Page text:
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A Student's Guide to Lagrangians and Hamiltonians Paperback – 21 Nov 2013

4.3 out of 5 stars 13 customer reviews

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Product details

  • Paperback: 184 pages
  • Publisher: Cambridge University Press (21 Nov. 2013)
  • Language: English
  • ISBN-10: 1107617529
  • ISBN-13: 978-1107617520
  • Product Dimensions: 15.2 x 1 x 22.8 cm
  • Average Customer Review: 4.3 out of 5 stars  See all reviews (13 customer reviews)
  • Amazon Bestsellers Rank: 248,556 in Books (See Top 100 in Books)
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Product Description

Review

'… in a logically clear and physically rigorous way the book highlights the landmarks of the analytical mechanics so that the attentive student can be easily prepared for the exam. It is suitable for studying in intermediate and upper-level undergraduate courses of classical mechanics …' Vladimir I. Pulov, Journal of Geometry and Symmetry in Physics

Book Description

A concise but rigorous treatment of variational techniques, focussing primarily on Lagrangian and Hamiltonian systems, this book is ideal for physics, engineering and mathematics students. Written in clear, simple language and featuring numerous worked examples and exercises, this book is a valuable supplement to courses in mechanics.

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4.3 out of 5 stars
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Top Customer Reviews

Format: Paperback Verified Purchase
* Physical

This book is very well bound for a paperback and has a great clarity in the size of the fonts to the size of the page.

* Target Audience

This is aimed physics, engineering and mathematical 2nd to third year undergraduates with a prerequisite with an ability or comprehension with Vector Calculus and partial differential equations, and perhaps any prior exposure with Calculus of Variations.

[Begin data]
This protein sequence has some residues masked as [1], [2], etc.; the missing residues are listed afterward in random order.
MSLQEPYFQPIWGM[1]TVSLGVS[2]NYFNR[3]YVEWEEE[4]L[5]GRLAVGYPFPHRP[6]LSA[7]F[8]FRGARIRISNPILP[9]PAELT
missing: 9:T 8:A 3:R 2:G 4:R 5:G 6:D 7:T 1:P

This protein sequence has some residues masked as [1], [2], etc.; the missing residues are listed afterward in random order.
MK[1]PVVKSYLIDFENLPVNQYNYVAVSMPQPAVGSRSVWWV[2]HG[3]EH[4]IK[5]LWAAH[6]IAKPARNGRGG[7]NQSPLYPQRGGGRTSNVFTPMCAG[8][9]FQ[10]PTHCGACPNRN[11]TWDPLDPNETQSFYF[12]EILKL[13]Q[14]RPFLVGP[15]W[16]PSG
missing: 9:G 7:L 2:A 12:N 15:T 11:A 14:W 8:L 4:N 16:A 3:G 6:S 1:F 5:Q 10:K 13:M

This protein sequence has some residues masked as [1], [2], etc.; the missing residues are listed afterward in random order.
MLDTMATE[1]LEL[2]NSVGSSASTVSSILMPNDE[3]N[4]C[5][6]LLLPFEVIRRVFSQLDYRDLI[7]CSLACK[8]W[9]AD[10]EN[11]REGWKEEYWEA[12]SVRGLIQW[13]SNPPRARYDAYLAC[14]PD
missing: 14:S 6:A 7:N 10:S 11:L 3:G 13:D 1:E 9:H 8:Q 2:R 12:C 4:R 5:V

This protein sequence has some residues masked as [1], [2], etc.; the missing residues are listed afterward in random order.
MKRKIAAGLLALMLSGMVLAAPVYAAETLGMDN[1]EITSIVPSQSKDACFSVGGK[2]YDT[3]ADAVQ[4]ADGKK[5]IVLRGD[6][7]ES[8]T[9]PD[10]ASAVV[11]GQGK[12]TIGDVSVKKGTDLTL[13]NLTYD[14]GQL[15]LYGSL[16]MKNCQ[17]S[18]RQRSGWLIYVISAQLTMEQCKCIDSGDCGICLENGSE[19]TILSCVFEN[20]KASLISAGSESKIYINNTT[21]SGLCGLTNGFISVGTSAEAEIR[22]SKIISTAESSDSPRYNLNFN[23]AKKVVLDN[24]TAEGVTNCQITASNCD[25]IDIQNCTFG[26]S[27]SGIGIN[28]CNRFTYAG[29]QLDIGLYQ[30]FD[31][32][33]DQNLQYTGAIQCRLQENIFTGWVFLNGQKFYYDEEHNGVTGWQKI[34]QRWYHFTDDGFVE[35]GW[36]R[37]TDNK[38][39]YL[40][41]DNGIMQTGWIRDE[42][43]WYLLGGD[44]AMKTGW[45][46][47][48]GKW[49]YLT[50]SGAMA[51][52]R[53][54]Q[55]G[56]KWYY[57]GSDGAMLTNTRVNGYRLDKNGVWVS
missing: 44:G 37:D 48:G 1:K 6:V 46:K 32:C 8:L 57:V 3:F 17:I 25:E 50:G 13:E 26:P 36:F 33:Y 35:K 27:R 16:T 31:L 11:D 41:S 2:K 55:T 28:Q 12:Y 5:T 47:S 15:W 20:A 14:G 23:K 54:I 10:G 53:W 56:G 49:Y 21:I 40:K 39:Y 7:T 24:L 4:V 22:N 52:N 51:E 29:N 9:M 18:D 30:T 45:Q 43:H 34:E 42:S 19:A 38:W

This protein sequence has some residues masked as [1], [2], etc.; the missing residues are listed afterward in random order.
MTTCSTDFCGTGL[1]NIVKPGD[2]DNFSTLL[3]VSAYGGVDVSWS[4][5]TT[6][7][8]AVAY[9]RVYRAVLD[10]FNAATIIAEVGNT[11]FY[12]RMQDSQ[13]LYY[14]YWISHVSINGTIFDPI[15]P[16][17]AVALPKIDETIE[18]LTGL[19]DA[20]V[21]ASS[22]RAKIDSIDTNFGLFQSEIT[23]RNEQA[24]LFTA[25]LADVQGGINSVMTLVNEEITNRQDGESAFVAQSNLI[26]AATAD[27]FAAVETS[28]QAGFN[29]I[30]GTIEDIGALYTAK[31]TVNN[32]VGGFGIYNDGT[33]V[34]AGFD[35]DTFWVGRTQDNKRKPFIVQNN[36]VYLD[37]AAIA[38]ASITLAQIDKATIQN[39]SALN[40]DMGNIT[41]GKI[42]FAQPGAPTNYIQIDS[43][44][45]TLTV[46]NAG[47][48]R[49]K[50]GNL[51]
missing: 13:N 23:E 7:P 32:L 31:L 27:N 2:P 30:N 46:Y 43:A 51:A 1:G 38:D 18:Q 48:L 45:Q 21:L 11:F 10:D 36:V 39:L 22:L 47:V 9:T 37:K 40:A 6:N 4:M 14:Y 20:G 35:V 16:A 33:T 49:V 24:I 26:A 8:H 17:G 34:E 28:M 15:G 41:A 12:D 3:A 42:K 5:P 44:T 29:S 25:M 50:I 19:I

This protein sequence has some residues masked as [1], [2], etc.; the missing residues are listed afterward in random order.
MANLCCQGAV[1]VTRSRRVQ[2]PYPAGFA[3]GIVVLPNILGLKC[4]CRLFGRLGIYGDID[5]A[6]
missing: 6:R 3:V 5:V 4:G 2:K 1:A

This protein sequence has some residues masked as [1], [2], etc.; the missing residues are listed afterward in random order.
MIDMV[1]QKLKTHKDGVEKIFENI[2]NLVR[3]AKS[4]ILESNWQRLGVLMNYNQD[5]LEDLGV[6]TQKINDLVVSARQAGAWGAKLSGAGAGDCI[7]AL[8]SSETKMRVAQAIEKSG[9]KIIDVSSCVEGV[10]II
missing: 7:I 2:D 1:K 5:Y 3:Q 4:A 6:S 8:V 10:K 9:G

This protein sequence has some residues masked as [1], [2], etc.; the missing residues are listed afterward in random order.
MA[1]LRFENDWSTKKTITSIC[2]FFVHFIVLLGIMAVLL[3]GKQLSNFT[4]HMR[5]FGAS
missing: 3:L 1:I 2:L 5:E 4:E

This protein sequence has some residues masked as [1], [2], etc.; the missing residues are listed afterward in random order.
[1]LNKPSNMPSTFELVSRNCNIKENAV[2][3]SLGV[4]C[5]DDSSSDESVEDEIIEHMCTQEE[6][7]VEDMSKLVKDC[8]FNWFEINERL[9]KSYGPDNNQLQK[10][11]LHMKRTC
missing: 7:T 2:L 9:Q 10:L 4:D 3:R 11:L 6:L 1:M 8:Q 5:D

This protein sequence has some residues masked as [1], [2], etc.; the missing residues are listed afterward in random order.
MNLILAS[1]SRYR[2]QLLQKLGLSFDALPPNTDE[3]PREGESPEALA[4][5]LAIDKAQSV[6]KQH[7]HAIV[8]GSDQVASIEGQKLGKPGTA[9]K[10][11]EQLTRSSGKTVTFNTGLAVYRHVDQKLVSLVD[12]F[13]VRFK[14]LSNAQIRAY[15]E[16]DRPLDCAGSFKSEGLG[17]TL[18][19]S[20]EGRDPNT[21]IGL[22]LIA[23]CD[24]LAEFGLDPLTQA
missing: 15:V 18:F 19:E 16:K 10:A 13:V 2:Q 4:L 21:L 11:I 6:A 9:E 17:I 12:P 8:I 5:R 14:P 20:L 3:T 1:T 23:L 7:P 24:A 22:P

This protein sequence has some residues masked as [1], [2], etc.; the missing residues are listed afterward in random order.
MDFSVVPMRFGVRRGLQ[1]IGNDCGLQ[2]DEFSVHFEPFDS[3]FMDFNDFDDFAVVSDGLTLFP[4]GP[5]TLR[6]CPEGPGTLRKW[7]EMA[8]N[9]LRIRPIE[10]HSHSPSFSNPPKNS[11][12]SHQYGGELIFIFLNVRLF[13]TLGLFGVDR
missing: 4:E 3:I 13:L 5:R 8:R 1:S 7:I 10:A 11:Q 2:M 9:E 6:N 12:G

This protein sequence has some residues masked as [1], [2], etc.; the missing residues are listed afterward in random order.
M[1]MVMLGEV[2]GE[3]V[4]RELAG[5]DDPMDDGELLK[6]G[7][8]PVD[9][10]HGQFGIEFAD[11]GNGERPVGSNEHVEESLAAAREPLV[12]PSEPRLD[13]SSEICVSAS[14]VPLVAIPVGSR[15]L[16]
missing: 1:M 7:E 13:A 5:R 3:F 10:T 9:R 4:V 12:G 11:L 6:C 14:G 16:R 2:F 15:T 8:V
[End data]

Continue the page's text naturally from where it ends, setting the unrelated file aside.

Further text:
* Whats covered then?

The book starts on basic reminder of calculus equations of motion, then jumps into the Euler - Lagrange equation that is the workhorse of this and other books using Calculus of Variations. This has the usual required level of prior exposure to how the way the Mathematical language is used to explore this topic. The major plank used in the Lagrangian physics defined as the difference between Kinetic and Potential energies and expressed within the standard Lagrangian - Euler equation. You find a constant methodology as applying the 'principle of superposition' comes up time and time again.

The three most important laws within this books content are 'Conservation of Linear Momentum', the 'Conservation of Angular Momentum' and the 'Conservation of Energy'. If you know how each of the laws in symmetry terms as to how they work your O.K. The sections run another exposure to Calculus of Variations and how they can be applied with standard rules. The next parts cover a linking between Calculus of Variations which can be then applied with Lagrangian mechanics. The way these are explained uses a much stricter development with mathematical symbolic notation techniques. If your capable of reading this symbolic stuff its actually better way to take this lot in.This is needed as it generalizes to objects with many coordinates.